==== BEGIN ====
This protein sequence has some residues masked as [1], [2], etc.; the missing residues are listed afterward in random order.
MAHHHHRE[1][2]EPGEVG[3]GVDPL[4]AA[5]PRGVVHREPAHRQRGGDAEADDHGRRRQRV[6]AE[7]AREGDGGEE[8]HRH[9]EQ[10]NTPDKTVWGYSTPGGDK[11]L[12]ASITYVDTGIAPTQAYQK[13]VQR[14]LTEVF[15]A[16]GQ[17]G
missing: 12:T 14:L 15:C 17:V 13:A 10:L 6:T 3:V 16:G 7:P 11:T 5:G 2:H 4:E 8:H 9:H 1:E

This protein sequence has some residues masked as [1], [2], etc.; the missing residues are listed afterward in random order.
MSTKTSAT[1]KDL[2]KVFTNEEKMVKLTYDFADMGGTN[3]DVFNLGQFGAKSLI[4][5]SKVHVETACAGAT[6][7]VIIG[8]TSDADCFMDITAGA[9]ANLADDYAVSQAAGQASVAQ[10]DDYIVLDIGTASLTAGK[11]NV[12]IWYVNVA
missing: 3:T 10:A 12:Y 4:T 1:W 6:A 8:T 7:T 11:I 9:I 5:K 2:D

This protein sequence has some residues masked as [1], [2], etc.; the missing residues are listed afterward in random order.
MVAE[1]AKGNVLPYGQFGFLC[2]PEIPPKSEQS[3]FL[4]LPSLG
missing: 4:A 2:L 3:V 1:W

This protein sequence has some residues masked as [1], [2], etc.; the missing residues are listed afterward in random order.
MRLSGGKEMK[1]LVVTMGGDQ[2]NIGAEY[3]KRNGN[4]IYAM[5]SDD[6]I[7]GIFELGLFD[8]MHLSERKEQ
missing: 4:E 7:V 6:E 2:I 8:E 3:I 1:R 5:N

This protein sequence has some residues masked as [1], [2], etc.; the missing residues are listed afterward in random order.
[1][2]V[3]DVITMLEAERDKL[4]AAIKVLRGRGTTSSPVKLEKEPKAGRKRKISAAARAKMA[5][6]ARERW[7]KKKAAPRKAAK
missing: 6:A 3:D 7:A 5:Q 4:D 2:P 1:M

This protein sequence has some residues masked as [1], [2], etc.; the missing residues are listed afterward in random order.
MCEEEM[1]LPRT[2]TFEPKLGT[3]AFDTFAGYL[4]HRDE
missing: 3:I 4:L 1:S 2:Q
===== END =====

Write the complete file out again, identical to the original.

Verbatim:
This protein sequence has some residues masked as [1], [2], etc.; the missing residues are listed afterward in random order.
MAHHHHRE[1][2]EPGEVG[3]GVDPL[4]AA[5]PRGVVHREPAHRQRGGDAEADDHGRRRQRV[6]AE[7]AREGDGGEE[8]HRH[9]EQ[10]NTPDKTVWGYSTPGGDK[11]L[12]ASITYVDTGIAPTQAYQK[13]VQR[14]LTEVF[15]A[16]GQ[17]G
missing: 12:T 14:L 15:C 17:V 13:A 10:L 6:T 3:V 16:G 7:P 11:T 5:G 2:H 4:E 8:H 9:H 1:E

This protein sequence has some residues masked as [1], [2], etc.; the missing residues are listed afterward in random order.
MSTKTSAT[1]KDL[2]KVFTNEEKMVKLTYDFADMGGTN[3]DVFNLGQFGAKSLI[4][5]SKVHVETACAGAT[6][7]VIIG[8]TSDADCFMDITAGA[9]ANLADDYAVSQAAGQASVAQ[10]DDYIVLDIGTASLTAGK[11]NV[12]IWYVNVA
missing: 3:T 10:A 12:Y 4:T 1:W 6:A 8:T 7:T 11:I 9:I 5:K 2:D

This protein sequence has some residues masked as [1], [2], etc.; the missing residues are listed afterward in random order.
MVAE[1]AKGNVLPYGQFGFLC[2]PEIPPKSEQS[3]FL[4]LPSLG
missing: 4:A 2:L 3:V 1:W

This protein sequence has some residues masked as [1], [2], etc.; the missing residues are listed afterward in random order.
MRLSGGKEMK[1]LVVTMGGDQ[2]NIGAEY[3]KRNGN[4]IYAM[5]SDD[6]I[7]GIFELGLFD[8]MHLSERKEQ
missing: 4:E 7:V 6:E 2:I 8:E 3:I 1:R 5:N

This protein sequence has some residues masked as [1], [2], etc.; the missing residues are listed afterward in random order.
[1][2]V[3]DVITMLEAERDKL[4]AAIKVLRGRGTTSSPVKLEKEPKAGRKRKISAAARAKMA[5][6]ARERW[7]KKKAAPRKAAK
missing: 6:A 3:D 7:A 5:Q 4:D 2:P 1:M

This protein sequence has some residues masked as [1], [2], etc.; the missing residues are listed afterward in random order.
MCEEEM[1]LPRT[2]TFEPKLGT[3]AFDTFAGYL[4]HRDE
missing: 3:I 4:L 1:S 2:Q